• Markstar - Tuesday, November 09, 2010 - link

    ...is when I can see something like this for the Desktop. Obviously this would be awesome

    Also, it becomes pretty apparent that AMD is falling behind more and more when it comes to the manufacturing process. TSMC's troubled 40nm process just doesn't cut it anymore and AMD's own process is pretty far behind as well.

    Also, while I often tell people that they don't need to replace their 4 year old computer to check emails, 1/1.2GHz does sound a little low.
    Reply
  • mino - Tuesday, November 09, 2010 - link

    Q1, there are plenty of ITX designs in the pipe. I just hope someone is smart enough to do a bunch of mATX ones too.

    Nobody is proposing the 9W for desktops. Also, 1Ghz dual Bobcat shall be in the ballpark of "high-end" Atoms as far as GUI "snappiness" goes.
    Reply
  • jabber - Tuesday, November 09, 2010 - link

    I've been using a dual core 1.3GHz CULV setup for the past year and its been perfect.

    I cant tell any day to day difference between it and my 3.4GHz quadcore box.

    The need for more CPU power for the day to day tasks mentioned in the article past a long time ago.

    The 1.3GHz CULV benches almost as fast as a 3GHz P4D from a few years back. Plenty fast enough.

    Remember this platform is aimed at mum and dad boxes. Also I've been farming out dual core Atom ION boxes for office use the past year. Had nothing but positive feedback. Customers love them. Big step up from all those 3GHz single core P4 or AthlonXP boxes they struggled with before.

    All hail efficent low power for the mainstream.
    Reply
  • Dark_Archonis - Tuesday, November 09, 2010 - link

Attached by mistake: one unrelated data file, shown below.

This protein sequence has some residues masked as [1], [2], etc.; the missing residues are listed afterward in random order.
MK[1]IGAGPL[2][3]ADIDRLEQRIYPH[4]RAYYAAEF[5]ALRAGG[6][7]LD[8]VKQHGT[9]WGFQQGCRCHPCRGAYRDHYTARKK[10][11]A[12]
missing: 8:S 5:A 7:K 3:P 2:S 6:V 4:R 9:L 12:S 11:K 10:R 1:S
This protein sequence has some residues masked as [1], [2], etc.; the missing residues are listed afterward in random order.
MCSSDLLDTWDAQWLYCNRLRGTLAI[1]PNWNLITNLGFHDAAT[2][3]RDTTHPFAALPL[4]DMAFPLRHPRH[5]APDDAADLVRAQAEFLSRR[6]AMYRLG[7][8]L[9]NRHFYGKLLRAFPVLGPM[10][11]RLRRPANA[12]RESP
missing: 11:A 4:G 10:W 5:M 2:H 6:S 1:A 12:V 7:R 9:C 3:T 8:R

That's going to be a potential problem for AMD. If people like their Atom boxes, what would entice them to switch to AMD Ontario or Zacate boxes? Reply
  • jabber - Tuesday, November 09, 2010 - link

    Not sure thats an issue.

    Its about appealing to those that havent made any switch yet.

    If my customer base is anything to go by there are masses of folks out there struggling along with 3GHz P4 boxes with 512MB of ram and 80GB slow HDDs

    They think thats average PC performance. Give them anything under $500 new off the shelf and its a revelation to them.

    We really will see a clear divergance of PC use over the next two years.

    There will be the small group of hardcore gamers and benchmark junkies.

    There will be the small group of specialists/developers/number crunchers.

    Then there will be the rest whose CPU needs were met a long time ago and just need the ideal rounded package of CPU/GPU/Media to take care of them.
    Reply
  • Dark_Archonis - Tuesday, November 09, 2010 - link

    A lot of average people haven't even moved completely to HD videos yet. Current P4 boxes are actually enough for more people than you think.

    A Celeron or Atom box is enough for a lot of people. You're making an assumption that a large group of buyers *want* something more powerful than an Atom or Celeron, which are the price points Bobcat is aiming at. I think it's debatable how large such a group is.
    Reply
  • khimera2000 - Wednesday, November 10, 2010 - link

    I think that it will do well. sub 500 sounds fine, and i think there will be a significant group of people who will by this for there kids as there first machine. My brother go an atom job for his son and he hasent even broken out of grade school yet.

    for the old and intrench.. might be a struggle but for the younger kids i think AMD will do well since they spend most of the time farming on facebook, which will help with gpgpu and the 6xxx vid card.
    Reply
  • Zoomer - Tuesday, November 09, 2010 - link

    The Sim 5000. Reply